It has been divided into many parts with many names, determined by boundaries that circumscribe areas both large and small. But since certain tribes are comprised within the vast width of the mountain, some rather insignificant, but others extremely well known (as, for instance, the Parthians, the Medes, the Armenians, a part of the Cappadocians, the Cilicians, and the Pisidians), those which lie for the most part in its northerly parts must be assigned there,1
and those in its southern parts to the southern,2
while those which are situated in the middle of the mountains should, because of the likeness of their climate, be assigned to the north, for the climate in the middle is cold, whereas that in the south is hot. Further, almost all the rivers that rise in the Taurus flow in contrary directions, that is, some into the northern region and others into the southern (they do so at first, at least, although later some of them bend towards the east or west), and they therefore are naturally helpful in our use of these mountains as boundaries in the two-fold division of Asia—just as the sea inside the Pillars,3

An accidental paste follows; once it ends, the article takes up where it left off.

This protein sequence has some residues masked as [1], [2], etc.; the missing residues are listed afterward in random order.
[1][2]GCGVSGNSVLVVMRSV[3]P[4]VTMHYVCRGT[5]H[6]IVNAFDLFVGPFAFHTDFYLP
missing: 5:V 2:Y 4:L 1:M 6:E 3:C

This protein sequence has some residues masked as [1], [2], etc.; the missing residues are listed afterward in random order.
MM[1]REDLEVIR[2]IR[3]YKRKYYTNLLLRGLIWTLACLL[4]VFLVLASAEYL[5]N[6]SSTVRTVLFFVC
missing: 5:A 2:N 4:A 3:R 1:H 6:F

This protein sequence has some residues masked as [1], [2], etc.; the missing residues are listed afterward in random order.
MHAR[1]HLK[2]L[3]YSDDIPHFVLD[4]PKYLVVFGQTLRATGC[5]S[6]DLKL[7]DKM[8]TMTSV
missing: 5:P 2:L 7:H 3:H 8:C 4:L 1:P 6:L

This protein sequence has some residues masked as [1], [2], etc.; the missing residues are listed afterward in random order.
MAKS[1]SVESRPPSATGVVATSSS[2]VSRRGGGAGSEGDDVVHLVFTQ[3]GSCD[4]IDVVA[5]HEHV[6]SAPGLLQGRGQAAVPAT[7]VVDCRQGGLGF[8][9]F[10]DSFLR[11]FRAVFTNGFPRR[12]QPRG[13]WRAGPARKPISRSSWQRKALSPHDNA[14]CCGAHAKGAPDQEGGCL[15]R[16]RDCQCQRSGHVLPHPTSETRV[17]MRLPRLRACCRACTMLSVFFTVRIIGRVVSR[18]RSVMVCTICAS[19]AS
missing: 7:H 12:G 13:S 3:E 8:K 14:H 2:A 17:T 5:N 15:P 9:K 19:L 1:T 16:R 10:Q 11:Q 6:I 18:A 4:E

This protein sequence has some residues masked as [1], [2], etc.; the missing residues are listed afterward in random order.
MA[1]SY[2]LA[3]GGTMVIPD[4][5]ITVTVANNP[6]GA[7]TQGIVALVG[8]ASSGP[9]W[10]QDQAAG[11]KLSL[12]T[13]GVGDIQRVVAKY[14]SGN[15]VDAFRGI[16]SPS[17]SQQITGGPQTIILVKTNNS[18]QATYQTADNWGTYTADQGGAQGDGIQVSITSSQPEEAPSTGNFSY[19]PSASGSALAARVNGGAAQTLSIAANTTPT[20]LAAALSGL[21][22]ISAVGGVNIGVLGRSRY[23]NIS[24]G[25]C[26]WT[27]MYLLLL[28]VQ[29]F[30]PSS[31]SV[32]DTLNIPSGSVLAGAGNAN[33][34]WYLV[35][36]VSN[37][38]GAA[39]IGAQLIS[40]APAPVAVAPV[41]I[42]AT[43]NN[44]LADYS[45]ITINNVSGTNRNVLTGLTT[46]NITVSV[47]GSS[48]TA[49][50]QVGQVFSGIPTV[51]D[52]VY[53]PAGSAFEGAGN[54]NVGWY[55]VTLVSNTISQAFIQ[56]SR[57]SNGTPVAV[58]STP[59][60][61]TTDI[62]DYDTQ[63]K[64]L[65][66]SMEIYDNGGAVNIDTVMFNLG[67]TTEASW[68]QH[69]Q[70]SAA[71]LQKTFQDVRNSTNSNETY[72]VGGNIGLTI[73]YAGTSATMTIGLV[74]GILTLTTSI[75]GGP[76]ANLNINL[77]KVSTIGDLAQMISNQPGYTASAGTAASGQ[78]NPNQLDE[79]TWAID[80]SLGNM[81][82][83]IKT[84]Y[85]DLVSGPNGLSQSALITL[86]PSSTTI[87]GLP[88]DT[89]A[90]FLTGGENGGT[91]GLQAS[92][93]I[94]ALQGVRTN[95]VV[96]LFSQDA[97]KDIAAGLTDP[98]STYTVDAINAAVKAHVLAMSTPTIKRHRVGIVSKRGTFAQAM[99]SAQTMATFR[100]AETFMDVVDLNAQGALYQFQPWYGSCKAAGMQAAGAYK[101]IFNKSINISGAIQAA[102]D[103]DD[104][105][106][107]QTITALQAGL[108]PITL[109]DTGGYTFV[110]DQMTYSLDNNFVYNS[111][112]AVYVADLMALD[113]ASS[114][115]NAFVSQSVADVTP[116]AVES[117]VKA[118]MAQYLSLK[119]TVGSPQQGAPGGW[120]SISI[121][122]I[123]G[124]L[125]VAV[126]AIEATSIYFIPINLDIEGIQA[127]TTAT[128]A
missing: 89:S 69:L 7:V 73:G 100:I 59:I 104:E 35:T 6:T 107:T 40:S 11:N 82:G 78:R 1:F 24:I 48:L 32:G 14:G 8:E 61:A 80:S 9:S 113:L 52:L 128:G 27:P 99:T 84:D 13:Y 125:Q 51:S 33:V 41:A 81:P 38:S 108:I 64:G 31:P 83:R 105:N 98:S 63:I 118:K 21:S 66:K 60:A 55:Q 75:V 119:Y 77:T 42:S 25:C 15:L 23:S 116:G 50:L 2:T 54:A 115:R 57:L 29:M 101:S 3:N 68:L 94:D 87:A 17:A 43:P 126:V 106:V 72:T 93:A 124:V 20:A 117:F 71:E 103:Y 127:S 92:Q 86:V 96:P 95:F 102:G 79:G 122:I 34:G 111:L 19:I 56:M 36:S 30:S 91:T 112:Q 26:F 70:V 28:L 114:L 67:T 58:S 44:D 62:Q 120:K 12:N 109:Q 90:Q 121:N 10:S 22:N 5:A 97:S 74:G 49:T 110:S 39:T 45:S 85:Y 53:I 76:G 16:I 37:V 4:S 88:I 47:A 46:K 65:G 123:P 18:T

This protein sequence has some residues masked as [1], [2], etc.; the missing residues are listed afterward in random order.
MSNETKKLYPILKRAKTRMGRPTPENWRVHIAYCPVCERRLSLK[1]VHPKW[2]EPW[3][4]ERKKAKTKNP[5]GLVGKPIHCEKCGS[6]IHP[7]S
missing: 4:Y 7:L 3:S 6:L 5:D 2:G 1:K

which for the most part is approximately in a straight line with these mountains, has proved convenient in the forming of two continents, Europe and Libya, it being the noteworthy boundary between the two.